The Persistence of Ignorance
6 Disinformation, Propaganda and Video Games 87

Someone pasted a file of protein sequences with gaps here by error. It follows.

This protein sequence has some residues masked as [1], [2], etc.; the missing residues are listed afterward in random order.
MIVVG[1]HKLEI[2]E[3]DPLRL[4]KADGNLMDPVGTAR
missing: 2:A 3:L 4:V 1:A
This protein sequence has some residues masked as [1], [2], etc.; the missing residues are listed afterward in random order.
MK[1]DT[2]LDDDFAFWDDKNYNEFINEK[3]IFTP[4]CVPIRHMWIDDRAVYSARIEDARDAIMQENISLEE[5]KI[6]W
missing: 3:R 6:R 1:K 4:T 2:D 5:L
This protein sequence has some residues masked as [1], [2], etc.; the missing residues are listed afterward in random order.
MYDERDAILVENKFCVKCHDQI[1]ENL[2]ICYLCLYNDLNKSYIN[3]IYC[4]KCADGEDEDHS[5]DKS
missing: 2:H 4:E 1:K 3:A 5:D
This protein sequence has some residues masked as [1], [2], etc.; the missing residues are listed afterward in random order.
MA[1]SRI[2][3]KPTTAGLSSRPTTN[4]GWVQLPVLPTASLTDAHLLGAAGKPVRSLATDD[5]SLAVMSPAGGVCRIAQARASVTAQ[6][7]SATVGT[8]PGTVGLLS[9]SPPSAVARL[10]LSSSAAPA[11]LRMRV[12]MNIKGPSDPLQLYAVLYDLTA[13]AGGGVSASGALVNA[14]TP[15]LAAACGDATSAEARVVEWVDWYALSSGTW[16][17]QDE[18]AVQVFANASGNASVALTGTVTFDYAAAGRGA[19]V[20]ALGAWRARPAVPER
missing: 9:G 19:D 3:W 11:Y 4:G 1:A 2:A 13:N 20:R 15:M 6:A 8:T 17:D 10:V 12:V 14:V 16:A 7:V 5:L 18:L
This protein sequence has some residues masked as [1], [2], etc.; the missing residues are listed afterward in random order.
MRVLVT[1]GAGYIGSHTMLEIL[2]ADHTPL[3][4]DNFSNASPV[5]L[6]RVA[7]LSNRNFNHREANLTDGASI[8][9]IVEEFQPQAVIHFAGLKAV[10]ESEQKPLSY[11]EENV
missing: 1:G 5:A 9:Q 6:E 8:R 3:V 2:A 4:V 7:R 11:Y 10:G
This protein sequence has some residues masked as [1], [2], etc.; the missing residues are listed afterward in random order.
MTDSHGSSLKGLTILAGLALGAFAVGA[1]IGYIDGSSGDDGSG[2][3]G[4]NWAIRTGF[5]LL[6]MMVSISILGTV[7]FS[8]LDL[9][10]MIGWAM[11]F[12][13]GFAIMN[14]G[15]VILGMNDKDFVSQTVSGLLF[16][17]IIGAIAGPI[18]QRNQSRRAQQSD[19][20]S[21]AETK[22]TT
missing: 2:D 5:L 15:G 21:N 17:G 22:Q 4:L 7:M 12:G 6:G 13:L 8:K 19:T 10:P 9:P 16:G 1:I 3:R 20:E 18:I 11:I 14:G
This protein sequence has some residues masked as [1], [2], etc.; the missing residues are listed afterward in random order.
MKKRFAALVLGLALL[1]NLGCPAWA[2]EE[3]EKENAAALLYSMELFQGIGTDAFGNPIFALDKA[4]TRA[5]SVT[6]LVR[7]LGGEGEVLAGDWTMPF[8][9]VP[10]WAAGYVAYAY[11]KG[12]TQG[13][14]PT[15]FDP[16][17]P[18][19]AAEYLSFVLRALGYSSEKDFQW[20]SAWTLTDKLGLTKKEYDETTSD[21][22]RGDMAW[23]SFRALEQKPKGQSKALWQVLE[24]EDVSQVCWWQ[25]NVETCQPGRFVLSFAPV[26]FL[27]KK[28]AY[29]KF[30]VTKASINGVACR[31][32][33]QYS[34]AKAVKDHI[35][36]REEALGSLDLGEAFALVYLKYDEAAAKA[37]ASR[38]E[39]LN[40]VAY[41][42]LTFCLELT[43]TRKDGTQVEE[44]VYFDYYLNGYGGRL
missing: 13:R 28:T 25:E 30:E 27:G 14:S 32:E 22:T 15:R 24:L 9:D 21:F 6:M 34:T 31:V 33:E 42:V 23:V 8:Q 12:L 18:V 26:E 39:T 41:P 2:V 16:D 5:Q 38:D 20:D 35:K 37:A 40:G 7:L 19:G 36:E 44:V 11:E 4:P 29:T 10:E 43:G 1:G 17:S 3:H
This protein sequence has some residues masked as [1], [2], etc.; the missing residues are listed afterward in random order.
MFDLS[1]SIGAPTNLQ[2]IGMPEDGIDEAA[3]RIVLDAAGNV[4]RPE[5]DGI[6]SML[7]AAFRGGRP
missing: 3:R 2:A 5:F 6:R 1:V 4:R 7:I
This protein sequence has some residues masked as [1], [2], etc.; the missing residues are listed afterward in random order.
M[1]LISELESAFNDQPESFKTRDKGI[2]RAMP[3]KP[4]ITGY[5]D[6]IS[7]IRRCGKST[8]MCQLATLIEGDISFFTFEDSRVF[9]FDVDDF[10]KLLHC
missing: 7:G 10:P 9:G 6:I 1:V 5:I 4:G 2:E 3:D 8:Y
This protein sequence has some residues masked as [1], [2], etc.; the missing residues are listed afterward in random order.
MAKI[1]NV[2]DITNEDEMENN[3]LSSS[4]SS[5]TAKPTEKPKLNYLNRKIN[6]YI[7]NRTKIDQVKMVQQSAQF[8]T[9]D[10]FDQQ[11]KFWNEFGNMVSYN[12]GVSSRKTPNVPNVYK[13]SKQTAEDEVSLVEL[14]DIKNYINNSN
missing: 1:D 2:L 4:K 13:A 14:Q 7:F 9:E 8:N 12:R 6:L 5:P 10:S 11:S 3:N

6 Disinformation, Propaganda and Video Games he study of modern communication is often traced to Harold Lasswell’s scholarly interest in the role of propaganda during World War I. Lasswell (1927b, p. 627) defined propaganda quite broadly as “the management of collective attitudes by the manipulation of significant symbols” and argued, even at that time, for a technological basis, writing (p. 630) that “the ever-present function of propaganda in modern life is in large measure attributable to the social disorganization which has been precipitated by the rapid advent of technological changes.” To provide some chronological context, World War I was a time when radio was still in its experimental stages and wartime propaganda was already a major issue—suggesting that the phenomenon pre dates our Information Age. Further support for this notion can be found in such excursions as Wilker- son’s (1967) study of war propaganda in the Spanish-American War of 1898 (in which privately-owned newspapers were heavily involved in beating the war drums). Lasswell’s (1927a) seminal work Propaganda Technique in the World War reached even further back in time to recount tales of horror used to sway public opinion against the enemy during the Crusades. Taken at its simplest, wartime propaganda has historically served impor- tant roles both on the frontlines and on the home front. Lasswell (1927b) suggested that war propaganda involved placing the blame for war on the enemy, claiming victory (and associating that claim with divine influence), making the case for war by citing such benefits as...
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